NRS-434V Developmental Assessment and the School-Aged Child Solved

NRS-434V Developmental Assessment and the School-Aged Child Solved

In a 500-750-word paper, examine the needs of a school-aged child between the ages of 5 and 12 years old and discuss the following:

Compare the physical assessments among school-aged children. Describe how you would modify assessment techniques to match the age and developmental stage of the child.
Choose a child between the ages of 5 and 12 years old. Identify the age of the child and describe the typical developmental stages of children that age.
Applying developmental theory based on Erickson, Piaget, or Kohlberg, explain how you would developmentally assess the child. Include how you would offer explanations during the assessment, strategies you would use to gain cooperation, and potential findings from the assessment.
Prepare this assignment according to the guidelines found in the APA Style Guide, located in the Student Success Center. An abstract is not required.

Physical assessment of the child and that of an adult is done similarly yet differently. The act of auscultation, palpation, taking the vital signs to get the objective data are done the same but the normal range limits are different. For example, the healthy adult blood pressure normal range is from 90/60 mmHg – 120/80 mmHg, pulse rate 60-100 beats per minute and temperature of 97.8 ‘F to 98.6″F whereas to a 1-11-year-old child has a heart rate of 70-120 bpm, blood pressure of 90-110 systolic and 55-75 diastolic.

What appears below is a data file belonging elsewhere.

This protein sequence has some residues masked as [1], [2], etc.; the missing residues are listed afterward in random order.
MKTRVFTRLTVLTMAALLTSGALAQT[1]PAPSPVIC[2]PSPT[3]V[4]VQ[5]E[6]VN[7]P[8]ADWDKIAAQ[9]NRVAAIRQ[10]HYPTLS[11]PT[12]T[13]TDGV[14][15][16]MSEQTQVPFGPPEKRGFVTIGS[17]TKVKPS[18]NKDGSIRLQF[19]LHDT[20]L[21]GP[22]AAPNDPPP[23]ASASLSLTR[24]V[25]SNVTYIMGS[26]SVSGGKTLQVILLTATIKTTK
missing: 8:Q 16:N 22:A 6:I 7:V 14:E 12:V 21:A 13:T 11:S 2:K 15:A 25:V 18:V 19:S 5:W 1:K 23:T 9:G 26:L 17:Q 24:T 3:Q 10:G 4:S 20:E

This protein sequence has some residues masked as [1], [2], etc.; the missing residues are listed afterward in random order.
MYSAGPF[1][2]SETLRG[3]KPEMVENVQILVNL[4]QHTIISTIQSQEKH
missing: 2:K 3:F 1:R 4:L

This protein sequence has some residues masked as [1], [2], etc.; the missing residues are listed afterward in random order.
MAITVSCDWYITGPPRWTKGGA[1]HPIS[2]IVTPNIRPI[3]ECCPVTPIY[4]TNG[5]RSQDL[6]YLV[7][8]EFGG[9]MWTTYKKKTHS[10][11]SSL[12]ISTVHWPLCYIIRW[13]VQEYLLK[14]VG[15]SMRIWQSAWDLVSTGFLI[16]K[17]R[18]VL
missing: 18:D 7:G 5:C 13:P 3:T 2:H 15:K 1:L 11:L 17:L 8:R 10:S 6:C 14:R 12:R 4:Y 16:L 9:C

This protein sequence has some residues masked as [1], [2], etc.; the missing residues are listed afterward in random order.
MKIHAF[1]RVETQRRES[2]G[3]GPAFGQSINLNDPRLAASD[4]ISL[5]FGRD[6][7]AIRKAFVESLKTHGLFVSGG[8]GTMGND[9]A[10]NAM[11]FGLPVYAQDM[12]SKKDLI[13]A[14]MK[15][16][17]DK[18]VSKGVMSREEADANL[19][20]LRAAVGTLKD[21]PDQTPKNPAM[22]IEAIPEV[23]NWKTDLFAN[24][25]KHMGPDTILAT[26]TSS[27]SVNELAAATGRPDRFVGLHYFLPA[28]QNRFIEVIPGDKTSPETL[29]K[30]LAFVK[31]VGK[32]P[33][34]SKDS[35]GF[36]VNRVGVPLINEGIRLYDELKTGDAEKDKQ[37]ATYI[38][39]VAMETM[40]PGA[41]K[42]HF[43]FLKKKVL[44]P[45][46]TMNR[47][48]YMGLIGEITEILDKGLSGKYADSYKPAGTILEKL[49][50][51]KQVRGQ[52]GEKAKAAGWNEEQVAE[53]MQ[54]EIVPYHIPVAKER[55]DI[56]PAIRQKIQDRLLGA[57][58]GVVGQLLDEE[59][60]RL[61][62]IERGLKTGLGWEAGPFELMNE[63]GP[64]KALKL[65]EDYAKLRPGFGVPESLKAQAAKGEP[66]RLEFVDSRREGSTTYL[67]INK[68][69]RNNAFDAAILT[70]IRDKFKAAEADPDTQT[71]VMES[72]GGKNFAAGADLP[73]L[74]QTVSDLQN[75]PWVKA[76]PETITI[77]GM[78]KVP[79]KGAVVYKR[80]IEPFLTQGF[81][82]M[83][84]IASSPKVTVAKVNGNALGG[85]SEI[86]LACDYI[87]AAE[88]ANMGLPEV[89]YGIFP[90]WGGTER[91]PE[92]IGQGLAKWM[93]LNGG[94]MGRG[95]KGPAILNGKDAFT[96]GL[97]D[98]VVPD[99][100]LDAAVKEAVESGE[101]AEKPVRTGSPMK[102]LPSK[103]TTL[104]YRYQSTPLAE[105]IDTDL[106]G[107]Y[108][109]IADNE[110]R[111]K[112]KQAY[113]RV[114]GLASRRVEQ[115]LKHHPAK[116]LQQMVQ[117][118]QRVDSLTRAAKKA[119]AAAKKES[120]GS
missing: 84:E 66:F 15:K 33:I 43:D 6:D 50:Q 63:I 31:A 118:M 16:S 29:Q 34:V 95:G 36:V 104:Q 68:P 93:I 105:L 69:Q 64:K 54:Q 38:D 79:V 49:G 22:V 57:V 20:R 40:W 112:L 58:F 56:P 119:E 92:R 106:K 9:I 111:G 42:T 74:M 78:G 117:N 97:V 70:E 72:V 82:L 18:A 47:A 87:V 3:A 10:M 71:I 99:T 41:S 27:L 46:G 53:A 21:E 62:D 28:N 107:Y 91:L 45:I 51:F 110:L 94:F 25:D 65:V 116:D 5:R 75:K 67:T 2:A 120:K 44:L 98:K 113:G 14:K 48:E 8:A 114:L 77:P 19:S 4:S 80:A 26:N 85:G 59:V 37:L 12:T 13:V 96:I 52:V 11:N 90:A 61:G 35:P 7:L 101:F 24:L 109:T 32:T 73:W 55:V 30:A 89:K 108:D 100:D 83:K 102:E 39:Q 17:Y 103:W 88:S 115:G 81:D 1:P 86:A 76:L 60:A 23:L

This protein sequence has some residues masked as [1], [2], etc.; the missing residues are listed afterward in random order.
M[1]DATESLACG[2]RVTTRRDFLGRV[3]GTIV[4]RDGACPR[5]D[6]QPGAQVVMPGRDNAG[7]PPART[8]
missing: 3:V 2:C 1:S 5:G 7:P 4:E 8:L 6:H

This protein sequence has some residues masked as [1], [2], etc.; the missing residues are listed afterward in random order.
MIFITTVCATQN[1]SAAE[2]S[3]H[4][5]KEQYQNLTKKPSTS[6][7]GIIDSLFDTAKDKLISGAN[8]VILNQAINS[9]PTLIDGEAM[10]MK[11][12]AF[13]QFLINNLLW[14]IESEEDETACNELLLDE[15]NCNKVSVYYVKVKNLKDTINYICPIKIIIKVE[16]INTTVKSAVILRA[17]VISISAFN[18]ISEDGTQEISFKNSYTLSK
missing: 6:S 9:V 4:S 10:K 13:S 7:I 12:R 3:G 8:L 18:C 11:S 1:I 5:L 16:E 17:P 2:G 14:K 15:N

Developmental Assessment and the School-Aged Child

Physical assessment helps in determining the health needs of a given population. Different population groups have unique health needs. The current study explores the assessment tools for children aged 12 years. Furthermore, the study analyses how the needs vary among the children and whether they are consistent with the expected child growth and development charts.

Physical Assessment and Different School-aged Children